Seeing your empty cupboards I know whats ahead of me... I have to basically empty the kitchen, living room and dining room for new flooring since "the flood". Im daunted. I think I will look t it as a massive spring clean and organising session. Might as well make the most of it! xxx

    1. Dear Annabel, yes you're right. Healthy food, healthy lifestyle, and hopefully, healthy friends if you know what I mean. Sadly one of my daughters oldest friends, has fallen into the Party Girl trap, AND she is only in Grade 11. She goes to a swanky private school too, so who knows what her parents make of it all? The kitchen cupboards...well...ugh. Mostly okay but water and metal make for all kinds of rust marks and whatnot, all easily cleaned with Miracle Cleaner! The top cupboards were fine, if dusted with a little flour and a strand or two of dry I've bought all new clear, rectangular canisters, $8 for a set of 3, and about 15 sets...from KMart too, and they will make better use of my kitchen space than the retro ones I've been so attached to. I think I'll be able to fit 3-4 times as much stuff AND have room for my 'shop' all in the top kitchen cupboards. Who could have imagined, that for an investment of $120 worth of kitchen storage, I'd create that much extra storage! It's a lesson for sure, in making the most of the space you have. I adored my retro canisters, but being round, and in sets of diminishing sizes, the storage options were limited, for sure. I've done chalkboard labels for everything but I am now on Etsy, looking at Arwen Moore water slide decals, to pretty them up a bit. Can't help! Good luck on the flood cleanup. You might end up with similar revelations! Love, Mimi xxx

  2. I loved this post. Our family growing up had a tradition of having crepes from breakfast on Christmas morning with assorted fruit fillings, fresh whipped cream and powdered sugar. One Christmas, after I was married and my brother Fritz was in the Navy, he came up for a visit and insisted we make crepes in the crepe pan he brought me. He and I had so much fun working in the kitchen together making the crepes and fillings. Such wonderful memories! I also enjoyed the savory crepes with the chicken and mushroom fillings for dinner. This week I have been busy making loaves of homemade bread, harvesting and freezing rhubarb from the garden and even stewing up some for a nice chilled afternoon treat. Laundry has been washed and hung out on the line to dry, some clothing was mended and while shopping for replacement veggie plants for my garden (the slugs and ants destroyed my squash, some of my cucumbers and some of my beans) since it is too late to restart some of them from seed, I made sure to check the pots and see if I could find the ones that had multiple plants in each pot, thus giving me more bang for my buck.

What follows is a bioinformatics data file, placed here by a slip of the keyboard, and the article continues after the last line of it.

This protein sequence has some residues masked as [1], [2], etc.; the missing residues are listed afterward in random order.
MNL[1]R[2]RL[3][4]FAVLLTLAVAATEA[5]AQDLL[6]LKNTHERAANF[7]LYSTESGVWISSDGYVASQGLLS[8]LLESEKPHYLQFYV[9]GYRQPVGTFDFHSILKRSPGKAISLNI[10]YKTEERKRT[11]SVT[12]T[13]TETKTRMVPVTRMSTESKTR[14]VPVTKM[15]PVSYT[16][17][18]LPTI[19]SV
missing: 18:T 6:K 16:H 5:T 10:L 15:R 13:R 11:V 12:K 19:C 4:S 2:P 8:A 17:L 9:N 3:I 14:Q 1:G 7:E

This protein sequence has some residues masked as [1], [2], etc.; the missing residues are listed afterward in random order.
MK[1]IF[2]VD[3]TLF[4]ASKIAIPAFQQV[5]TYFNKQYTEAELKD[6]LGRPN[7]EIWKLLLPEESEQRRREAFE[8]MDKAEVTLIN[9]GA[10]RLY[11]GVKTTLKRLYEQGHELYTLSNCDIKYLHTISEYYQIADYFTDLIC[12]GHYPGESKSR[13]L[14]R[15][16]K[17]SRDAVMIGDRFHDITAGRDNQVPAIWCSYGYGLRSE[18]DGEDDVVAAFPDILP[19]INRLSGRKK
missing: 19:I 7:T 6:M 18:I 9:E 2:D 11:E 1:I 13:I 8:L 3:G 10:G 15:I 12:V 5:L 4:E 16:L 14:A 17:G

1. Debbie, what a lovely memory, and I'm thrilled to have resurrected it for you. We too, had crepes often as there were seven children plus friends, and Mum could feed ALL of us for very little. I can almost smell your home baked bread and stewed rhubarb from here. I'd eat rhubarb just to admire the! I'm sorry the bugs got to your veg. Drat and Blast. Still, it sounds like you're feeling the abundance anyway. That alone is something to be proud of. Have a lovely week

  3. I love your insourcing post Mimi - this week I had a couple of changes in medication one, of which has proved a problem for my body.

    Instead of having takeaway (fish and chips) we have eaten from the freezer. Well my husband more than I have because I have had problems eating.

    I have no idea just how much we saved by me being home with the children, the times we had a house full of children/teens cannot be counted on my two hands. They were all fed with home made goodies. We had some teens who apparently wouldn't eat at home but that was never a problem at our house. With 2 sick children my going to work was out of the question so I had to find a 'wage' another way.

    I set myself a winter challenge, to find and test some new recipes to go on the menu. So far I have one that is a keeper, the recipes I was going to test this week will have to wait until next week. The recipes all have items we have on hand in them - perhaps 1 special item needs to be purchased but that is all. I am all about basics.

    Now I have added passion fruit butter to my shopping list - we have a supermarket that also has well priced fruit and vegetable specials and they have passion fruit on special this week. I ma trying to work out where I can get a vine started and not have the fruit hanging the other side of the fence in the neighbour's yard.

    Being there when the children are growing up has so many benefits - not just to your children either.